Review: The Science of Climate Change
How is human activity affecting natural climate change and what do current trends tell us?
Dr Andrew Haggart spoke to us eloquently about the basis of the scientific research on climatic change. He described data that provides evidence about natural climatic variation and also about man’s impact on climatic warming.
Dr Haggart is Principal Lecturer in Geography and Environmental Science at the University of Greenwich and, in particular, is an expert in Holocene land and sea-level changes in south-east England. His research is concerned with reconstructing environmental history and charting early human alteration of the environment.
Dr Haggart took us on a journey back though history. Firstly reviewing recorded weather information for the recent past, showing volatility in local climate but not climatic warming (which takes place over much longer time periods). As we traveled further back in time looking at data gathered from ice cores we saw how there have been multiple climatic changes, both global warming and cooling. Geophysical data climate scientists have been able to accurately model the historical natural changes in climate from this information. It is clear that the time scales involved are difficult for humans to intuitively grasp as they measure millennia.
Multiple groups of climate scientists have interrogated the climate change data from prehistory and modeled it to predict recorded measures of temperature in the modern era. They check this against other data sources and find that the models are able to predict the warming that is occurring due to the long term natural cycling of climate. However, in the very recent time period since the industrial revolution, particularly since the 1950’s, the multiple models do not explain the recent steep rise in global average temperatures. This recent variation can be explained only through adding to the models the man-made increases in greenhouse gas emissions (methane and carbon dioxide). It is clear that human activity has unbalanced the natural climatic cycle leading to this recent warming. This warming will be detrimental to humans across the globe both because of its direct and indirect effects.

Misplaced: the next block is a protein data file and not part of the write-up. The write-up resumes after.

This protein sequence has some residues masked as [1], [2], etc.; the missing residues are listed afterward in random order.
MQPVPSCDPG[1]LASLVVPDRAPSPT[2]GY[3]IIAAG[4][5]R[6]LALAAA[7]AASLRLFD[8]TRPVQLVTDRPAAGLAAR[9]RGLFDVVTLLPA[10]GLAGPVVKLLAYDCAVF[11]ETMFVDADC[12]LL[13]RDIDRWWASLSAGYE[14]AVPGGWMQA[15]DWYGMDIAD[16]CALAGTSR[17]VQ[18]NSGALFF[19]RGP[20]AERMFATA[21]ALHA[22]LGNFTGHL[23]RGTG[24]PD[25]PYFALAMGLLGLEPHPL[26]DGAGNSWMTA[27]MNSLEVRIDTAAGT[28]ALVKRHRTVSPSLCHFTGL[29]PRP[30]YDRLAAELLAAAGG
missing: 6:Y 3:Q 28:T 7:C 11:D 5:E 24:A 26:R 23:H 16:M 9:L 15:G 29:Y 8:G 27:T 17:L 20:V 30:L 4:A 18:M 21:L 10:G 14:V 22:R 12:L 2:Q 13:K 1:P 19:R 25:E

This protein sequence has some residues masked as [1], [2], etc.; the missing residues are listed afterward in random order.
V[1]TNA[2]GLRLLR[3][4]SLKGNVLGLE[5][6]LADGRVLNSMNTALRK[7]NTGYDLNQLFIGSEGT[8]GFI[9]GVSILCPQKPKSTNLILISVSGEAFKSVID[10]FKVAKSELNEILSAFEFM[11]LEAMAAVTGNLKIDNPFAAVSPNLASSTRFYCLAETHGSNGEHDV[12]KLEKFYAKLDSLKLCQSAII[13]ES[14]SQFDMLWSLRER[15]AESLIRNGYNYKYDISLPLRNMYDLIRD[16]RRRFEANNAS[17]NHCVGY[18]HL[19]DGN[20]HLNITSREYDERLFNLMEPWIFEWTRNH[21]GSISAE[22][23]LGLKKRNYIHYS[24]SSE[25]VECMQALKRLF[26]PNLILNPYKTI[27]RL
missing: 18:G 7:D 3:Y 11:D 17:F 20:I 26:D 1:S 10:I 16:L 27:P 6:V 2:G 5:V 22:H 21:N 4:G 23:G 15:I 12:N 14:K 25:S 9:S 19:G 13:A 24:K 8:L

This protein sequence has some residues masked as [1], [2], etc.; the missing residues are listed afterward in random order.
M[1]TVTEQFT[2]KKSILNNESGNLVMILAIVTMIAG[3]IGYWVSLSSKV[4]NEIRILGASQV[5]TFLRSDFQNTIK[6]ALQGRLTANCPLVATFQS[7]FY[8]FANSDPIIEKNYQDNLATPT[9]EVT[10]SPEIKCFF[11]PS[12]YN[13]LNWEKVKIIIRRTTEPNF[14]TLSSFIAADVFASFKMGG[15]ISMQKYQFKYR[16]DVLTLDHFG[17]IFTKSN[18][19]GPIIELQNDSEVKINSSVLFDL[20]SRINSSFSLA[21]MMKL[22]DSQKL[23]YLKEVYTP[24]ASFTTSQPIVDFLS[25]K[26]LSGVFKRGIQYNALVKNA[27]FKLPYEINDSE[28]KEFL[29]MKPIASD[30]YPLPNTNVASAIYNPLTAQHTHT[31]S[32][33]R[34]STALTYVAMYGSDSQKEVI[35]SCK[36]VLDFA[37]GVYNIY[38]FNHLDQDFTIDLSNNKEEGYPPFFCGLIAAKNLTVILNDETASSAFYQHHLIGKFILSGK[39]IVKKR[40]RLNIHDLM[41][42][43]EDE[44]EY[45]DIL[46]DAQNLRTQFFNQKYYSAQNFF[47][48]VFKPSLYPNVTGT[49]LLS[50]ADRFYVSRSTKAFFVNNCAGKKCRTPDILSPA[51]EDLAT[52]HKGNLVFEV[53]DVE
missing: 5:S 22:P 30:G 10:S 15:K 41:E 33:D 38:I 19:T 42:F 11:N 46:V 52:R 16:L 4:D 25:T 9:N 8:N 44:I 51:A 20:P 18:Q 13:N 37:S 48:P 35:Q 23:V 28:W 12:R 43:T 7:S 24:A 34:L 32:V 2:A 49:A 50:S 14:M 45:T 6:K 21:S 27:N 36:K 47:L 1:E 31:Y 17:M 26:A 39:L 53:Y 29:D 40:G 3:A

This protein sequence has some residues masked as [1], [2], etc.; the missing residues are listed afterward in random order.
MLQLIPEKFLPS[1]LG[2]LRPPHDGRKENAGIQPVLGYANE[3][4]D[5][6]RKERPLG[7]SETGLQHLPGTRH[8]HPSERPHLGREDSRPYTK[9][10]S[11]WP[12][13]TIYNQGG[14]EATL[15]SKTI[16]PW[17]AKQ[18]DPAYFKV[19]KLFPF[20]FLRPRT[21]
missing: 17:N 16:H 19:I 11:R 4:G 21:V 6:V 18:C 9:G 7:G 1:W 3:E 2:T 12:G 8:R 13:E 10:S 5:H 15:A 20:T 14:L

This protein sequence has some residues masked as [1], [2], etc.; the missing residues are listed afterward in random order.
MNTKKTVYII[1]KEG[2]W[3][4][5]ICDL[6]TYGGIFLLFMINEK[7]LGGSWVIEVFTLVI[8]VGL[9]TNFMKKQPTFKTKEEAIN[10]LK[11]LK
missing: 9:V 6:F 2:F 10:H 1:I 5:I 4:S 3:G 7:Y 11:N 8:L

We viewed the climate heat maps that showed the predicted future average temperatures across parts of the globe and in the UK specifically, according to the level of warming we can expect due to man-made contributions. These were organized by the extent of the average rise in temperatures. There are areas of the globe that are climatically more vulnerable than others and will be devastatingly affected by climatic warming, probably within an average lifespan and some that are already feeling the effects now. The UK does not appear to be as directly vulnerable as other areas of the planet but will feel the knock on effect of disruption and instability caused by water shortages and loss of agricultural land in other parts of the globe.
There were some pertinent questions during the Q&A and Dr Haggart was able to show us maps of how the UK may be affected by rising sea levels. Of local concern the Thames barrier is likely to be sufficient until around 2080, however a number of the major cities of the world are close to the sea and will be affected in the future if warming continues even along the most conservative estimates (under 2 degrees centigrade). Eating meat was mentioned as a contributing factor and we learned in the discussion that around a third of GHG emissions are as a result of the food system activity. Perhaps eating less meat and reducing food waste are practical measures we could make ourselves to reduce the impact of our activity on the planet.
A good source of information, presenting evidence for man-made contributions to climate change, is here.
An article in the Independent about reduction in meat consumption and climate change is here.
An in depth study was published by Oxford University that looks at the type of meat consumption switching that would have greatest impact is here.